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Long-term mortality in patients with coexisting potential causes of ischemic stroke

 Young Dae Kim  ;  Myoung-Jin Cha  ;  Jinkwon Kim  ;  Dong Hyun Lee  ;  Hye Sun Lee  ;  Chung Mo Nam  ;  Hyo Suk Nam  ;  Ji Hoe Heo 
 INTERNATIONAL JOURNAL OF STROKE, Vol.10(4) : 541-546, 2015 
Journal Title
Issue Date
Aged ; Atherosclerosis/complications ; Atherosclerosis/epidemiology ; Atherosclerosis/pathology ; Atherosclerosis/physiopathology ; Brain/pathology ; Brain/physiopathology ; Brain Ischemia/etiology ; Brain Ischemia/mortality* ; Brain Ischemia/pathology ; Brain Ischemia/physiopathology ; Cerebral Angiography ; Electrocardiography ; Female ; Follow-Up Studies ; Humans ; Kaplan-Meier Estimate ; Korea/epidemiology ; Magnetic Resonance Imaging ; Male ; Middle Aged ; Regression Analysis ; Stroke/etiology ; Stroke/mortality* ; Stroke/pathology ; Stroke/physiopathology ; Tomography, X-Ray Computed
cerebral infarction ; etiology ; outcomes
BACKGROUND: Multiple potential causes of stroke may coexist in ischemic stroke patients, which may affect long-term outcome. AIM: We investigated whether there are differences in long-term mortality among stroke patients with coexisting potential causes. METHODS: We evaluated the long-term all-cause mortality and stroke or cardiovascular mortality of ischemic stroke patients with multiple potential stroke mechanisms, large artery atherosclerosis, cardioembolism, small vessel occlusion, and negative evaluation admitted to a single center between January 1996 and December 2008. Mortality data were obtained from a National Death Certificate system. RESULTS: Total 3533 patients were included in this study: 286 multiple potential mechanisms (138 large artery atherosclerosis + cardioembolism, 105 small vessel occlusion + large artery atherosclerosis, 43 small vessel occlusion + cardioembolism), 1045 large artery atherosclerosis, 701 cardioembolism, 606 small vessel occlusion, and 895 negative evaluation. During a mean follow-up of 3.9 years, as referenced to small vessel occlusion mortality rate, the adjusted mortality hazard ratio was 4.387 (95% confidence interval 3.157-6.096) for large artery atherosclerosis + cardioembolism group, 3.903 (95% confidence interval 3.032-5.024) for cardioembolism group, and 2.121 (95% confidence interval 1.655-2.717) for large artery atherosclerosis. The risk of long-term ischemic stroke mortality or cardiovascular mortality also showed comparable findings: highest in the large artery atherosclerosis + cardioembolism, followed by cardioembolism, and large artery atherosclerosis groups. However, the outcome of small vessel occlusion + large artery atherosclerosis or small vessel occlusion + cardioembolism group was not significantly different from that of small vessel occlusion. CONCLUSIONS: Coexisting potential causes of ischemic stroke impact on long-term mortality. Identification of coexisting potential causes may help to predict stroke outcomes and to guide planning secondary prevention strategies.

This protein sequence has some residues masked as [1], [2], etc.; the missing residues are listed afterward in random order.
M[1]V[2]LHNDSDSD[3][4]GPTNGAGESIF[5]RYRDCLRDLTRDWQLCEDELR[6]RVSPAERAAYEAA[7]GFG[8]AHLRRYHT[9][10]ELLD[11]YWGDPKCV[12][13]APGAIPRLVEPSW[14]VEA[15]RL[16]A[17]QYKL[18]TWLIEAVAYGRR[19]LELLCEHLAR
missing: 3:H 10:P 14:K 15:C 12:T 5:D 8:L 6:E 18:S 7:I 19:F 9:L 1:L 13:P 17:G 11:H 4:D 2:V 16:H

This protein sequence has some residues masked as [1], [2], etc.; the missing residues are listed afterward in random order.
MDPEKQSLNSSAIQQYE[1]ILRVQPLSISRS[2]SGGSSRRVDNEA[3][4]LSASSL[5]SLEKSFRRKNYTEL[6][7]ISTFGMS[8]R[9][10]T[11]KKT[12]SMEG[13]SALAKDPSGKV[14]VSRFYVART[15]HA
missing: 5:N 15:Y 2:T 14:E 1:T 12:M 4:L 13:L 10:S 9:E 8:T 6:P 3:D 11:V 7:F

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1. College of Medicine (의과대학) > Dept. of Preventive Medicine and Public Health (예방의학교실) > 1. Journal Papers
1. College of Medicine (의과대학) > Dept. of Neurology (신경과학교실) > 1. Journal Papers
1. College of Medicine (의과대학) > Yonsei Biomedical Research Center (연세의생명연구원) > 1. Journal Papers
Yonsei Authors
Kim, Young Dae(김영대) ORCID logo https://orcid.org/0000-0001-5750-2616
Kim, Jinkwon(김진권) ORCID logo https://orcid.org/0000-0003-0156-9736
Nam, Jung Mo(남정모) ORCID logo https://orcid.org/0000-0003-0985-0928
Nam, Hyo Suk(남효석) ORCID logo https://orcid.org/0000-0002-4415-3995
Lee, Dong Hyun(이동현)
Lee, Hye Sun(이혜선) ORCID logo https://orcid.org/0000-0001-6328-6948
Cha, Myoung Jin(차명진)
Heo, Ji Hoe(허지회) ORCID logo https://orcid.org/0000-0001-9898-3321
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